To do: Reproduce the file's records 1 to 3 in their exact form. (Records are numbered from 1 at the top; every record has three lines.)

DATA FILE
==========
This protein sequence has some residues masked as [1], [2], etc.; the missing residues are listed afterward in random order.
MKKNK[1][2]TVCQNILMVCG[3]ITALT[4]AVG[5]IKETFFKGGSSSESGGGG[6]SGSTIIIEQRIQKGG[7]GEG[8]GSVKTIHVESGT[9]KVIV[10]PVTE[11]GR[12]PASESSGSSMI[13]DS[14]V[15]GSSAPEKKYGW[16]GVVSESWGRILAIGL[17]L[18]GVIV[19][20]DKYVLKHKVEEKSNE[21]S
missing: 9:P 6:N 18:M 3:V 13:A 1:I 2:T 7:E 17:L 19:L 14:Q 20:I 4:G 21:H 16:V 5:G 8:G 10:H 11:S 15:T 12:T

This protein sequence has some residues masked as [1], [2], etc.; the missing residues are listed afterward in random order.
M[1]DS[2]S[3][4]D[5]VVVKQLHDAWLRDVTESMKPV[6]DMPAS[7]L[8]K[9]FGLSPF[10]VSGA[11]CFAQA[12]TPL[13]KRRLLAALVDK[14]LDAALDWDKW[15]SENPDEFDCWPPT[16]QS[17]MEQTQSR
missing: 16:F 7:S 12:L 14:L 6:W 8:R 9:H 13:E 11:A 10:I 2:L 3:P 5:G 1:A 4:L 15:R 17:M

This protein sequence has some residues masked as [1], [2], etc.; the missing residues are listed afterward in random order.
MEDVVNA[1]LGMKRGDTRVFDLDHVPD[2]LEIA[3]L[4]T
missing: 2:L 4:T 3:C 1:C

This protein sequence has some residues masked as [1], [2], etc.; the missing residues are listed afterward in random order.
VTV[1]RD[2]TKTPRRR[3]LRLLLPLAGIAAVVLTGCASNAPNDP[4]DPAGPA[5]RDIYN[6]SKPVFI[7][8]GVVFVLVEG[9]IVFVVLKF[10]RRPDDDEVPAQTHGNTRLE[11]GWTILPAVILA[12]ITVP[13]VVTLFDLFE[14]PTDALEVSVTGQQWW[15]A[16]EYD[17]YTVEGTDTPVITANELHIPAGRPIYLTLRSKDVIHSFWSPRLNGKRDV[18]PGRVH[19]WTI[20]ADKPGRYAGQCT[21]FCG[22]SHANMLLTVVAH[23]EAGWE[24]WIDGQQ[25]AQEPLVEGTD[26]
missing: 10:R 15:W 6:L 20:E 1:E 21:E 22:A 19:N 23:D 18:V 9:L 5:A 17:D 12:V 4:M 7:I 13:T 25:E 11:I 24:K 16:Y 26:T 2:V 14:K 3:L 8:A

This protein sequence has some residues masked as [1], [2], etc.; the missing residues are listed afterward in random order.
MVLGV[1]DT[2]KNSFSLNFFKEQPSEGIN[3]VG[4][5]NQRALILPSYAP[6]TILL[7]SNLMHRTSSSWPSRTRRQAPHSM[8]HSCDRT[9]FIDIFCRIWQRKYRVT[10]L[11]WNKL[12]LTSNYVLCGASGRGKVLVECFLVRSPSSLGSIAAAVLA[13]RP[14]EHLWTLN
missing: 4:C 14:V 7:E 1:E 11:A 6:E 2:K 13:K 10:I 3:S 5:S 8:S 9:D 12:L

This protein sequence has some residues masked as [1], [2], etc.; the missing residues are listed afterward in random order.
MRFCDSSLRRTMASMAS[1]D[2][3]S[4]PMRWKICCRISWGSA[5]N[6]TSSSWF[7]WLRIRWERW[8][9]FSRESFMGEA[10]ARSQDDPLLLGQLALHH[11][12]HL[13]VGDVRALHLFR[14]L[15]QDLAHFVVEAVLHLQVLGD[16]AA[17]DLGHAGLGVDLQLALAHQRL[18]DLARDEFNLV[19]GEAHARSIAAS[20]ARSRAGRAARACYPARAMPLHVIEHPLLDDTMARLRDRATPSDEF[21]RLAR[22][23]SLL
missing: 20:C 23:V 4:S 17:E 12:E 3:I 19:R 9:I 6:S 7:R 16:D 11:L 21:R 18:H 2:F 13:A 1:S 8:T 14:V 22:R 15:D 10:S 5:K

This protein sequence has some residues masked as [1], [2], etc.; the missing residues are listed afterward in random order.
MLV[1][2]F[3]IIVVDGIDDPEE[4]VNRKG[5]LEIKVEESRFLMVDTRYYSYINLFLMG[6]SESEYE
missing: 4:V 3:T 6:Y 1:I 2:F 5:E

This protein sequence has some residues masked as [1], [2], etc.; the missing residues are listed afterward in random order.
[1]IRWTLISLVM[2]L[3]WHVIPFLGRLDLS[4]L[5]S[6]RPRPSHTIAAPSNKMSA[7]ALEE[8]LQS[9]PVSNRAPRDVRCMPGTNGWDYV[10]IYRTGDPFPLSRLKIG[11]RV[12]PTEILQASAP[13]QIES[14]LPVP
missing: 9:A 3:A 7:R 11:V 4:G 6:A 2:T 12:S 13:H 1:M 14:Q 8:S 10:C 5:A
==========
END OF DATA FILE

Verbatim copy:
This protein sequence has some residues masked as [1], [2], etc.; the missing residues are listed afterward in random order.
MKKNK[1][2]TVCQNILMVCG[3]ITALT[4]AVG[5]IKETFFKGGSSSESGGGG[6]SGSTIIIEQRIQKGG[7]GEG[8]GSVKTIHVESGT[9]KVIV[10]PVTE[11]GR[12]PASESSGSSMI[13]DS[14]V[15]GSSAPEKKYGW[16]GVVSESWGRILAIGL[17]L[18]GVIV[19][20]DKYVLKHKVEEKSNE[21]S
missing: 9:P 6:N 18:M 3:V 13:A 1:I 2:T 7:E 17:L 19:L 14:Q 20:I 4:G 21:H 16:V 5:G 8:G 10:H 11:S 15:T 12:T

This protein sequence has some residues masked as [1], [2], etc.; the missing residues are listed afterward in random order.
M[1]DS[2]S[3][4]D[5]VVVKQLHDAWLRDVTESMKPV[6]DMPAS[7]L[8]K[9]FGLSPF[10]VSGA[11]CFAQA[12]TPL[13]KRRLLAALVDK[14]LDAALDWDKW[15]SENPDEFDCWPPT[16]QS[17]MEQTQSR
missing: 16:F 7:S 12:L 14:L 6:W 8:R 9:H 13:E 11:A 10:I 2:L 3:P 5:G 1:A 4:L 15:R 17:M

This protein sequence has some residues masked as [1], [2], etc.; the missing residues are listed afterward in random order.
MEDVVNA[1]LGMKRGDTRVFDLDHVPD[2]LEIA[3]L[4]T
missing: 2:L 4:T 3:C 1:C